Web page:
Some may say that modern performance art in Vietnam looks the way it does thanks to the works of Tuan Le and his colleagues. Almost two decades into a series of smashing theatrical successes across the country, Le invites Saigoneer into the creative power behind AO, Teh Dar, and Lang Toi.
About 17 years ago, Le decided to turn his career on its head.
Raised in Germany and Vietnamese by birth, he had found success as a performing artist. In Paris, he’d been performing in the well-regarded Cirque D’Hiver. In Germany, he created his own show, starring a Vietnamese émigré at odds with the European city. In an unforgiving industry, things were going well.
But Le’s return to Vietnam, alongside colleagues Lan Maurice and Nguyen Nhat Ly, has since re-defined theatrical arts in the country. Their crowning work, the AO Show, is now in its sixth consecutive year. Their company, Lune Production, has become a national darling, producing success after success and essentially taking up permanent residence in the opera houses of both Saigon and Hanoi.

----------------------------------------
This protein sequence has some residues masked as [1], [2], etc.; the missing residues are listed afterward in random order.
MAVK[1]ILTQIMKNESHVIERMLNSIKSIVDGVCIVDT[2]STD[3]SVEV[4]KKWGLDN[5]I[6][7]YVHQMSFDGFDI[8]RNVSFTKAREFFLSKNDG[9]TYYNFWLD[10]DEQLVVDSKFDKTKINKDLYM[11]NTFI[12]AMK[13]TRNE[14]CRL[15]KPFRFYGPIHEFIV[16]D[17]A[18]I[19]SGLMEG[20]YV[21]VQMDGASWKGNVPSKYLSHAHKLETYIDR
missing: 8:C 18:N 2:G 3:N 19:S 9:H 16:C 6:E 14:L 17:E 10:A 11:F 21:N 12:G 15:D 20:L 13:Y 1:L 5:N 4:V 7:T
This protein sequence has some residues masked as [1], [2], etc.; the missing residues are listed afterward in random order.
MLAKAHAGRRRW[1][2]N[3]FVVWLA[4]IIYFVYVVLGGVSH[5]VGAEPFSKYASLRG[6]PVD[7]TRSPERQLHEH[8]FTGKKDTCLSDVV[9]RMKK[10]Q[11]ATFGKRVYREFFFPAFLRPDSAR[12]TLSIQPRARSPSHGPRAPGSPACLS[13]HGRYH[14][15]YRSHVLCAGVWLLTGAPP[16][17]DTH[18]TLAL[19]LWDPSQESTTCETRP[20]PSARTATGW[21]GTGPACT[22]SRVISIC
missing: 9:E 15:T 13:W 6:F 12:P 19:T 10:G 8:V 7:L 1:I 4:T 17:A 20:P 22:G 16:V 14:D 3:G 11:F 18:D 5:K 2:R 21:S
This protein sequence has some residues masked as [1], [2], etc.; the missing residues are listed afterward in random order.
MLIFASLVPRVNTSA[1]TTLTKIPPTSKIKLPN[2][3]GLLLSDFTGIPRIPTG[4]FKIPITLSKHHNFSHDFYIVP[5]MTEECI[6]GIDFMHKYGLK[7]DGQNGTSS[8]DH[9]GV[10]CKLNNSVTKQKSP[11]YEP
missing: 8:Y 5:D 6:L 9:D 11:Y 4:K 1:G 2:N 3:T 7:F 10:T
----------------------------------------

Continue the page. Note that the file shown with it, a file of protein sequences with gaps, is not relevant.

As Lune Production’s creative director, Le has found a winning recipe. Beginning with a traditional Vietnamese ethnic group as subject matter, Le and his colleagues infuse their shows with dancing, circus acrobatics, songs and regional musical instruments, allowing his ensembles — composed of both professionals and members of the relevant ethnic groups — to run wild with their characters.
The result is non-traditional and often spellbinding. His shows, like AO, are laden with personality. Audiences witness tender moments between lovers in the Saigon streetlight, interrupted by an upstairs neighbor ejecting wastewater out the window. AO whirs through the agricultural history of the Mekong Delta before focusing on familiar people in the city.
By contrast, Le’s most recent show, Teh Dar, exists in a world of its own that is unrecognizable to most show-goers. Taking the Central Highlands as its subject matter, language, costumes and tradition combine for an in-your-face effect. Quite literally, flying stunts that feature bamboo poles nearly reach the audience, and a dream-like siren song in the K’ho language pulls viewers’ attention into the reeds on stage.
More than in name, Lune Production seems to have become a substantial echo to the west’s Cirque-du-Soleil. The performance company even has a theater of its own in Hoi An. The bamboo dome by the iconic city’s river rivals that of the Cirque D’Hiver in Paris, where Le once performed. Outside of it, Saigoneer sat down with Le before that evening’s performance of AO.
Read the complete interview on Saigoneer.
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